[US]H.E. Roberts Third Ear n.p.: pin v. [...] 2. to see. 3. to call someone’s attention to.

(e) (US) to identify.

[US]E.E. Landy Underground Dict. (1972) 150: pin [...] Catch someone doing something and blame him for it.
[US]E. Grogan Ringolevio 43: Kenny [...] was curious about how Solly pinned him.
[US]H. Gould Fort Apache, The Bronx 8: A kid with tattoos like that. If he had any kind of rap sheet at all, and you knew he did, he could be pinned in a minute.

(f) (US prison) of a female prisoner, to act as a lookout.

[US]Ward & Kassebaum Women’s Prison 100: The usual practice is for lovers to utilize a [...] a trusted inmate to act as a lookout, referred to as pinning.
[US]Bentley & Corbett Prison Sl. 40: Pin is also used as a verb. ‘Will you pin for us while we smoke this joint?’.

5. (Aus./US) to cause trouble for, to ‘do down’.

[UK]C. Stead Seven Poor Men of Sydney 122: A poor man [...] never ’as anything but a poor, miserable, wretched, untidy, un’appy life. They don’t let ’im even be honest or ’ave a friend, if some one wants to pin ’im.
[Aus]Baker Popular Dict. Aus. Sl. 54: To pin someone, to have someone ‘set’, to have a grudge against a person.
[US]Goldin et al. DAUL 157/2: Pin. To cause indictment and conviction, justly or unjustly; to stigmatize; to make a rap stick.

6. (US) to knock out [? wrestling imagery].

[US]E. Thompson Garden of Sand (1981) 284: He didn’t pin ’im.
[US](con. 1940s) E. Thompson Tattoo (1977) 142: I’ve seen him take on a professional twice his size at a carnival and not only stay in for the three minutes to win the twenty-five skins but pin him.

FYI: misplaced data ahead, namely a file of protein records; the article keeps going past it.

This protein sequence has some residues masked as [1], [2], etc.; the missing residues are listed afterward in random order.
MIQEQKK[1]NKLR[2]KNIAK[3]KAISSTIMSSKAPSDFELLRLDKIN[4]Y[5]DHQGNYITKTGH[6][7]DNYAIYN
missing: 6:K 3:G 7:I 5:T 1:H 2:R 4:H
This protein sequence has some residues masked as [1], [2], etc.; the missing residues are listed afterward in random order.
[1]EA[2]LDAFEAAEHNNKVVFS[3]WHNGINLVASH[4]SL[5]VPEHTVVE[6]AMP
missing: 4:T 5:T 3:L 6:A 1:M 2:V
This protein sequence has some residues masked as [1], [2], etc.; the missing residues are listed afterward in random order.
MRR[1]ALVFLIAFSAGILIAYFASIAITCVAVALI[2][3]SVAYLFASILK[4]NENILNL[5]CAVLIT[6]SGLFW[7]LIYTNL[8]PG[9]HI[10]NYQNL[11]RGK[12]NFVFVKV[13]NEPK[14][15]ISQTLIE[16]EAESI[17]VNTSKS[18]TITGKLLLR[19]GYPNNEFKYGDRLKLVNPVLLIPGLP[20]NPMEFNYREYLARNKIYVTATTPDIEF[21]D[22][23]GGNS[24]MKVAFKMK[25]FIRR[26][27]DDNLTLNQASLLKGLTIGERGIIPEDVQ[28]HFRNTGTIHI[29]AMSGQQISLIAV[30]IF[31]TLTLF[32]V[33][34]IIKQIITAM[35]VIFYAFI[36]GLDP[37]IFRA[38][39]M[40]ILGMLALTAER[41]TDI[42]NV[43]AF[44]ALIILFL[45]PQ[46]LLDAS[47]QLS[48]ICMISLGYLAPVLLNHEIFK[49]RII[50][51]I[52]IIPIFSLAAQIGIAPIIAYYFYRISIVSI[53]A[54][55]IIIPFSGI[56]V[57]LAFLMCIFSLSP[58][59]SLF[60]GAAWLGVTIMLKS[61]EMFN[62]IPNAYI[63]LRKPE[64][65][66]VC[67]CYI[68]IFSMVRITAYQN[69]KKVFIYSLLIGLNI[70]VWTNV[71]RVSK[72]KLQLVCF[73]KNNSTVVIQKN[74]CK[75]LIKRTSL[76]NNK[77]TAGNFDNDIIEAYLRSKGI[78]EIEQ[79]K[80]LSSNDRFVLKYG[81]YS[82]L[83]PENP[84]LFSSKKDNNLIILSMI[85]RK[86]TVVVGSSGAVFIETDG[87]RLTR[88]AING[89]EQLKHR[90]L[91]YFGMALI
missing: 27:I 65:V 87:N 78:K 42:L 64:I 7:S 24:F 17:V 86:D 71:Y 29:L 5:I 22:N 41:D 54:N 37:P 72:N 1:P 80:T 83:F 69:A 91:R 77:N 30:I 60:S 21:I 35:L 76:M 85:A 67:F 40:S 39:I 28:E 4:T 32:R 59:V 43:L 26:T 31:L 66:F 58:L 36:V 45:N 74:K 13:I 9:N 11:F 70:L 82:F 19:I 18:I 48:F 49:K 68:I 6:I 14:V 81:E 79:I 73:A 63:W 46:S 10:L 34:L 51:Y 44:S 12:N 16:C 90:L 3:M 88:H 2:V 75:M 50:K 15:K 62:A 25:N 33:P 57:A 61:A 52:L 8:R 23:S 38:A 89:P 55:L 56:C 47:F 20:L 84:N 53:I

7. (US) to come to terms with, to work out.

[US]L. Durst Jives of Dr. Hepcat (1989) 3: Jackson if you ever pin it your knowledge box will bust wide open.
[US]J. Rechy City of Night 185: You know what Im gonna do, man, when I really get to pinning this scene.
[US]R. Price Ladies’ Man (1985) 98: I was the only pledge to pin that phony tribunal.

8. (US campus) to state one’s commitment to a person of the opposite sex by giving them one’s fraternity pin.

[US]F. Kohner Gidget Goes Hawaiian 4: I’m pinned.
[US]F. Kohner Affairs of Gidget 77: You have your Moondoggie and you’re pinned.

SE in slang uses

In phrases

pin a rose (v.)

(US short order) to put a slice of onion on a hamburger.

[US]Charleston (WV) Daily Mail 9 Oct. 8/8: This is the fantastic jargon of the soda jerkers: [...] ‘pin a rose’ is to place a slice of onion on a hamburger.
pin back one’s ears (v.)

see under ear n.1

pin back one’s lugholes (v.)

see under lughole n.

pin on (v.) [SE pin on, to attach]

to accuse, to lay the blame on someone.

[US]W. Scott ‘Take ’Im Alive’ Und. Mag. May [Internet] You can’t pin this on me in court—you can’t prove it.
[US]B. Cerf Anything For a Laugh 141: No dame has been able to pin anything on me since I was ten months old!
[US]J. Thompson Savage Night (1991) 56: No one has ever pinned anything on him.
[US]C. Cooper Jr Scene (1996) 127: You finally got a chance to pin something on me, huh.
[US](con. 1960s) D. Goines Black Gangster (1991) 88: The only thing we can pin on this kid right now.
[US] Ice-T ‘Six in the Morning’ [lyrics] This shit was for real / This was no La-Di-Da-Di / Cause the boys had to pin the shit on somebody.
[US]P. Cornwell Point of Origin (1999) 86: Don’t even consider pinning this on me.
[UK]N. Griffiths Sheepshagger 238: Whatever they think they might just be able to fuckin pin on yew they’ll fuckin do it.
pin one on (v.) (also pin a few on)

(US/Aus.) to have a drink.

[US]H.L. Wilson Somewhere in Red Gap 21: Right off I could tell they’d been pinning a few on.
[Aus]‘Nino Culotta’ They’re a Weird Mob (1958) 42: ‘What is this pin one on, Joe?’ ‘Knock one back. Gunna ’ave a drink?’.
pin the basket (v.)

to bring things to a head.

[UK]Harris’s List of Covent-Garden Ladies 139: Her greatest fault [...] is her violent attachment to drinking; she generally contrives to pin her basket completely by nine o’clock; then she swears most abominably.
pin them

(US campus) an instruction to stop talking.

[US]Eble Campus Sl. Oct. 4: pin ’em – be quiet: John, pin ’em!